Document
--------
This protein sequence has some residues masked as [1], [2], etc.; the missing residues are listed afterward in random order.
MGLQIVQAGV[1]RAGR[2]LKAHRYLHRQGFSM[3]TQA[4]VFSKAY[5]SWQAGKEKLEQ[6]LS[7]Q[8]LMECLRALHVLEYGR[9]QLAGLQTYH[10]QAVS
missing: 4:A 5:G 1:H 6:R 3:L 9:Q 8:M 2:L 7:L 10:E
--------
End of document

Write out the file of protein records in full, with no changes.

This protein sequence has some residues masked as [1], [2], etc.; the missing residues are listed afterward in random order.
MGLQIVQAGV[1]RAGR[2]LKAHRYLHRQGFSM[3]TQA[4]VFSKAY[5]SWQAGKEKLEQ[6]LS[7]Q[8]LMECLRALHVLEYGR[9]QLAGLQTYH[10]QAVS
missing: 4:A 5:G 1:H 6:R 3:L 9:Q 8:M 2:L 7:L 10:E